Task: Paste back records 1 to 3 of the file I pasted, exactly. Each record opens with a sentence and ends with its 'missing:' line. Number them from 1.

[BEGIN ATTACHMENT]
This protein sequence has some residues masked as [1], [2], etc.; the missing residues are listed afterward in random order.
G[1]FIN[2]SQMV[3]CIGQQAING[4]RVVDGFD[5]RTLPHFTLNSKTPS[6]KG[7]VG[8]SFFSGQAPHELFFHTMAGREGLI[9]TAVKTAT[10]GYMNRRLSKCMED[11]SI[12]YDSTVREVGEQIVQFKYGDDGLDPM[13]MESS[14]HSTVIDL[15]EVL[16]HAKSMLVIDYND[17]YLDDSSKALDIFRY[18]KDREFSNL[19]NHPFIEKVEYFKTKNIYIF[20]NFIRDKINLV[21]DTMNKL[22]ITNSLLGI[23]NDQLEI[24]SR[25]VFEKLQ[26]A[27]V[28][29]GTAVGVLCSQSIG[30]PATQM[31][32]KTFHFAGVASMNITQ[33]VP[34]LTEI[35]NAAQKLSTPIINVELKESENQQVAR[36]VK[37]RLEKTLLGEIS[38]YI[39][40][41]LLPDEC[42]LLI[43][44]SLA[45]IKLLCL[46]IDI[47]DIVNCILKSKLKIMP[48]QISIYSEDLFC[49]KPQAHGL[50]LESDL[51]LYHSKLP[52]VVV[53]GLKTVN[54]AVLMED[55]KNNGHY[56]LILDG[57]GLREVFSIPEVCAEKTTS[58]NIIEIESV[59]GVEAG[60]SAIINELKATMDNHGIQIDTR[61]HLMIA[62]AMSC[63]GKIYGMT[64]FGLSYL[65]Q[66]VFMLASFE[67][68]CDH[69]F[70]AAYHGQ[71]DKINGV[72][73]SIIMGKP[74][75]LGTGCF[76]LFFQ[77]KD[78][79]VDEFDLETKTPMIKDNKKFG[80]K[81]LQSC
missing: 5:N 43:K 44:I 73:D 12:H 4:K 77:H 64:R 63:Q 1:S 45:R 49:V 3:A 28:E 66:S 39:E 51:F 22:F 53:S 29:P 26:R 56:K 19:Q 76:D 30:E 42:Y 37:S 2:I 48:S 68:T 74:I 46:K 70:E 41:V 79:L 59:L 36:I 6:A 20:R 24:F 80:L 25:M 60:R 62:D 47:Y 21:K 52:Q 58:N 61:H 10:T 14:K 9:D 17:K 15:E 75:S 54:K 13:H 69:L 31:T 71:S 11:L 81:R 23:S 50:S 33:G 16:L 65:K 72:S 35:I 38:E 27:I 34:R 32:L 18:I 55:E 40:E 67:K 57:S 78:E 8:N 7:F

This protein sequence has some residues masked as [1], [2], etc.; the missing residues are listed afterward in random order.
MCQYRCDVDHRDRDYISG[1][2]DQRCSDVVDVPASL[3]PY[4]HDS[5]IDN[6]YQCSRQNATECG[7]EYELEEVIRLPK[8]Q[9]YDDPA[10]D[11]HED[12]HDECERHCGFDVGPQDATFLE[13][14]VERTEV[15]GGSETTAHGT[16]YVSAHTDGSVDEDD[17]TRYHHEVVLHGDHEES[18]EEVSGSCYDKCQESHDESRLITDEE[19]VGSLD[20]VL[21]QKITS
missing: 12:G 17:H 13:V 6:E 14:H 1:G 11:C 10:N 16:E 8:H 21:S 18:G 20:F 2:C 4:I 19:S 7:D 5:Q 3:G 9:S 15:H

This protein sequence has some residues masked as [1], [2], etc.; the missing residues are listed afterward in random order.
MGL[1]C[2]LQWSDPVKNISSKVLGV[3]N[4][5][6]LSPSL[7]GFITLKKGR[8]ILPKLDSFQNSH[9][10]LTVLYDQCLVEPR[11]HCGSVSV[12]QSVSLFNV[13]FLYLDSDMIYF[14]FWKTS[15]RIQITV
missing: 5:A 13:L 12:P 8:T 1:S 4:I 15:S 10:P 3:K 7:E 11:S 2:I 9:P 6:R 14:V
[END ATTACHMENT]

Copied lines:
This protein sequence has some residues masked as [1], [2], etc.; the missing residues are listed afterward in random order.
G[1]FIN[2]SQMV[3]CIGQQAING[4]RVVDGFD[5]RTLPHFTLNSKTPS[6]KG[7]VG[8]SFFSGQAPHELFFHTMAGREGLI[9]TAVKTAT[10]GYMNRRLSKCMED[11]SI[12]YDSTVREVGEQIVQFKYGDDGLDPM[13]MESS[14]HSTVIDL[15]EVL[16]HAKSMLVIDYND[17]YLDDSSKALDIFRY[18]KDREFSNL[19]NHPFIEKVEYFKTKNIYIF[20]NFIRDKINLV[21]DTMNKL[22]ITNSLLGI[23]NDQLEI[24]SR[25]VFEKLQ[26]A[27]V[28][29]GTAVGVLCSQSIG[30]PATQM[31][32]KTFHFAGVASMNITQ[33]VP[34]LTEI[35]NAAQKLSTPIINVELKESENQQVAR[36]VK[37]RLEKTLLGEIS[38]YI[39][40][41]LLPDEC[42]LLI[43][44]SLA[45]IKLLCL[46]IDI[47]DIVNCILKSKLKIMP[48]QISIYSEDLFC[49]KPQAHGL[50]LESDL[51]LYHSKLP[52]VVV[53]GLKTVN[54]AVLMED[55]KNNGHY[56]LILDG[57]GLREVFSIPEVCAEKTTS[58]NIIEIESV[59]GVEAG[60]SAIINELKATMDNHGIQIDTR[61]HLMIA[62]AMSC[63]GKIYGMT[64]FGLSYL[65]Q[66]VFMLASFE[67][68]CDH[69]F[70]AAYHGQ[71]DKINGV[72][73]SIIMGKP[74][75]LGTGCF[76]LFFQ[77]KD[78][79]VDEFDLETKTPMIKDNKKFG[80]K[81]LQSC
missing: 5:N 43:K 44:I 73:D 12:H 4:K 77:H 64:R 63:Q 1:S 45:R 49:V 3:A 28:E 66:S 39:E 51:F 22:F 53:S 29:P 26:R 56:K 19:Q 76:D 30:E 42:Y 37:S 2:I 48:S 68:T 74:I 46:K 70:E 41:V 79:L 59:L 36:I 6:A 20:R 24:F 80:L 25:M 60:R 62:D 47:Y 21:K 52:Q 58:N 61:H 10:T 14:K 9:D 17:K 15:E 75:S 54:K 13:H 69:L 31:T 71:S 11:L 81:R 23:S 50:S 33:G 16:L 65:K 72:S 35:I 38:E 27:I 34:R 32:L 18:I 55:E 40:E 67:K 57:S 78:E 8:N 7:F

This protein sequence has some residues masked as [1], [2], etc.; the missing residues are listed afterward in random order.
MCQYRCDVDHRDRDYISG[1][2]DQRCSDVVDVPASL[3]PY[4]HDS[5]IDN[6]YQCSRQNATECG[7]EYELEEVIRLPK[8]Q[9]YDDPA[10]D[11]HED[12]HDECERHCGFDVGPQDATFLE[13][14]VERTEV[15]GGSETTAHGT[16]YVSAHTDGSVDEDD[17]TRYHHEVVLHGDHEES[18]EEVSGSCYDKCQESHDESRLITDEE[19]VGSLD[20]VL[21]QKITS
missing: 12:G 17:H 13:V 6:E 14:H 1:G 11:C 10:N 16:E 8:H 21:S 18:G 20:F 2:C 4:I 19:S 7:D 5:Q 3:G 9:S 15:H

This protein sequence has some residues masked as [1], [2], etc.; the missing residues are listed afterward in random order.
MGL[1]C[2]LQWSDPVKNISSKVLGV[3]N[4][5][6]LSPSL[7]GFITLKKGR[8]ILPKLDSFQNSH[9][10]LTVLYDQCLVEPR[11]HCGSVSV[12]QSVSLFNV[13]FLYLDSDMIYF[14]FWKTS[15]RIQITV
missing: 5:A 13:L 12:P 8:T 1:S 4:I 15:S 10:P 3:K 7:E 11:S 2:I 9:P 6:R 14:V